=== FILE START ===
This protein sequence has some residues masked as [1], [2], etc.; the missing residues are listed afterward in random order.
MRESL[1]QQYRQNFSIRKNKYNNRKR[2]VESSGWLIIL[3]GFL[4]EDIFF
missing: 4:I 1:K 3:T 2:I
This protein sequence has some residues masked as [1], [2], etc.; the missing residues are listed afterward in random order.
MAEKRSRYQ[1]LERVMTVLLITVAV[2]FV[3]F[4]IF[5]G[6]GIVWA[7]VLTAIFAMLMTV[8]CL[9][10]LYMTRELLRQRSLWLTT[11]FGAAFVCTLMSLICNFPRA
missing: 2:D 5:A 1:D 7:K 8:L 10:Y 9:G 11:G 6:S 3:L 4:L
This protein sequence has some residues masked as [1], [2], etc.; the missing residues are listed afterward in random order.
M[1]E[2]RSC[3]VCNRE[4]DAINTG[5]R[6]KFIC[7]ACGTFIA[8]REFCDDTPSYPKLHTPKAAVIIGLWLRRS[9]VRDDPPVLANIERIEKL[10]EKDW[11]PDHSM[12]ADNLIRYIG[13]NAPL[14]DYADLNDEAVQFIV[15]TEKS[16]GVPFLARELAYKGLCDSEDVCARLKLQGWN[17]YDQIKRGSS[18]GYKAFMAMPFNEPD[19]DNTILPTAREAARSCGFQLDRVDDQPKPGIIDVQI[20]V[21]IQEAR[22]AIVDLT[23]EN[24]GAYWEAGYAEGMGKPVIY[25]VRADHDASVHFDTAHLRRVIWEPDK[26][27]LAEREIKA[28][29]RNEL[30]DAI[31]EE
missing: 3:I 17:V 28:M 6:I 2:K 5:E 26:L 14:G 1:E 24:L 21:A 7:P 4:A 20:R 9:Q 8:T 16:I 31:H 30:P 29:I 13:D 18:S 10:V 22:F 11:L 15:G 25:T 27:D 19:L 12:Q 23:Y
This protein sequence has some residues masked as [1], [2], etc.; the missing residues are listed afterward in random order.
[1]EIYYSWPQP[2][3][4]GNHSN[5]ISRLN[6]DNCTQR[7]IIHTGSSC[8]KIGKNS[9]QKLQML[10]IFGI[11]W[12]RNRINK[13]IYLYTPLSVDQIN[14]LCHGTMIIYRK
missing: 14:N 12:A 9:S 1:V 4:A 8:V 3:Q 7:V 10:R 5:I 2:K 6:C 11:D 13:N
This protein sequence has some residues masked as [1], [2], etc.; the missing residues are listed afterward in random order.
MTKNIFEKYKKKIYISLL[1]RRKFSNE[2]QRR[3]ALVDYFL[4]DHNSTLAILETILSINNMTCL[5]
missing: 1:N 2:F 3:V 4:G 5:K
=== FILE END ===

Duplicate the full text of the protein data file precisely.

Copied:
This protein sequence has some residues masked as [1], [2], etc.; the missing residues are listed afterward in random order.
MRESL[1]QQYRQNFSIRKNKYNNRKR[2]VESSGWLIIL[3]GFL[4]EDIFF
missing: 4:I 1:K 3:T 2:I
This protein sequence has some residues masked as [1], [2], etc.; the missing residues are listed afterward in random order.
MAEKRSRYQ[1]LERVMTVLLITVAV[2]FV[3]F[4]IF[5]G[6]GIVWA[7]VLTAIFAMLMTV[8]CL[9][10]LYMTRELLRQRSLWLTT[11]FGAAFVCTLMSLICNFPRA
missing: 2:D 5:A 1:D 7:K 8:L 10:Y 9:G 11:G 6:S 3:L 4:L
This protein sequence has some residues masked as [1], [2], etc.; the missing residues are listed afterward in random order.
M[1]E[2]RSC[3]VCNRE[4]DAINTG[5]R[6]KFIC[7]ACGTFIA[8]REFCDDTPSYPKLHTPKAAVIIGLWLRRS[9]VRDDPPVLANIERIEKL[10]EKDW[11]PDHSM[12]ADNLIRYIG[13]NAPL[14]DYADLNDEAVQFIV[15]TEKS[16]GVPFLARELAYKGLCDSEDVCARLKLQGWN[17]YDQIKRGSS[18]GYKAFMAMPFNEPD[19]DNTILPTAREAARSCGFQLDRVDDQPKPGIIDVQI[20]V[21]IQEAR[22]AIVDLT[23]EN[24]GAYWEAGYAEGMGKPVIY[25]VRADHDASVHFDTAHLRRVIWEPDK[26][27]LAEREIKA[28][29]RNEL[30]DAI[31]EE
missing: 3:I 17:V 28:M 6:I 2:K 5:E 26:L 14:G 1:E 24:L 21:A 7:P 4:A 20:R 9:Q 8:T 16:I 31:H 30:P 29:I 13:D 18:S 10:V 22:F 11:L 15:G 25:T 27:D 19:L 12:Q 23:Y
This protein sequence has some residues masked as [1], [2], etc.; the missing residues are listed afterward in random order.
[1]EIYYSWPQP[2][3][4]GNHSN[5]ISRLN[6]DNCTQR[7]IIHTGSSC[8]KIGKNS[9]QKLQML[10]IFGI[11]W[12]RNRINK[13]IYLYTPLSVDQIN[14]LCHGTMIIYRK
missing: 14:N 12:A 9:S 1:V 4:A 8:V 3:Q 7:V 10:R 5:I 2:K 6:C 11:D 13:N
This protein sequence has some residues masked as [1], [2], etc.; the missing residues are listed afterward in random order.
MTKNIFEKYKKKIYISLL[1]RRKFSNE[2]QRR[3]ALVDYFL[4]DHNSTLAILETILSINNMTCL[5]
missing: 1:N 2:F 3:V 4:G 5:K